Parents occupy Chicago school

Elizabeth Lalasz reports from Chicago on a struggle by parents and the community at an elementary school in the mostly immigrant neighborhood of Pilsen.

Pilsen parents and community members rally outside the field house they're fighting to savePilsen parents and community members rally outside the field house they're fighting to save

DOZENS OF parents, children and community supporters are occupying a field house at the Whittier Dual Language School in Chicago's Pilsen neighborhood to stop it from being demolished. The occupation started on September 15 and has continued for nearly a week despite several attempts by Chicago police to break up the protest.

The parents want the Chicago Public Schools (CPS) system and its CEO Ron Huberman to stop plans to demolish the field house and build a soccer field--and instead agree to let parents renovate the building so it can become a library (there is no library at Whittier currently) and meeting center.

As one mother, whose children have attended Whittier for the past eight years, said: "This is not private property. This is our property--we pay taxes, we pay for this. It's not about what they want to do with it--it's about what we want to do with it. Imagine our kids not having a library."

The sit-in came after a protest staged by the Whittier Parents Committee, first formed in 2003, at an appearance by Mayor Richard Daley and Alderman Danny Solis, who represents Pilsen, at the nearby Benito Juarez High School. As Lisa Angonese, a new parent at Whittier, said:

We went to the high school to talk to Daley and Solis, since Huberman has not responded to our petition with over 1,000 signatures on it for a library. We wanted them to listen us. They saw our signs, walked right past us and drove away.

We got the cold shoulder from the mayor and the alderman. It was as if we weren't even there. I think they were afraid. Then we decided to sit in. We are working together as a community--this is what I want my children to see."

CPS says it will spend $354,000 to demolish the field house building. Whittier parents hired their own engineer, who estimated that the building could be salvaged for a fraction of that cost. According to Gema Gaete, an activist and Pilsen resident, the call from parents is to "repolish, not demolish."

Chicago Police have threatened and intimidated the parents, including telling them they will be charge with "abandonment" if they don't pick up their children. Many undocumented parents had to leave the occupation for fear of retaliation by Immigration and Customs Enforcement (ICE).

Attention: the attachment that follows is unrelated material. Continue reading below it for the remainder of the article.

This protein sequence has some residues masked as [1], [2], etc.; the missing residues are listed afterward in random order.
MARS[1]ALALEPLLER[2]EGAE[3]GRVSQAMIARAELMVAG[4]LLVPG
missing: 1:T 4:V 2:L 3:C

CPS also sent a locksmith to change the locks on the field house when the parents and students were inside, and put up a sign in English and Spanish stating the building was unsafe to occupy. Protesters removed the sign.

On September 17, officers came to the building and threatened to arrest the occupiers. They left quickly when more than 100 students, parents and community members jumped the school fence, going past police to join the action.

This confrontation won a promise from Huberman that he would meet with the parents. But the parents have heard this before. "He's said he would meet, and then he sends someone else," said one Whittier mother. "We want to talk to him face to face. We all deserve equal opportunity. No more lies--they need to hear us."

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THE WHITTIER occupation is a struggle of a predominantly working class immigrant community against cuts being instituted by the Chicago School Board and City Hall. But there are larger issues that have echoes across Chicago and nationally.

The Whittier Parents Committee has been organizing for years for school expansion, to be funded by Chicago's Tax Increment Financing (TIF) program--a complicated system under which a portion of property tax revenues in specified districts is collected in special accounts, under Mayor Daley's control, supposedly to be used for development projects that might not otherwise be carried out.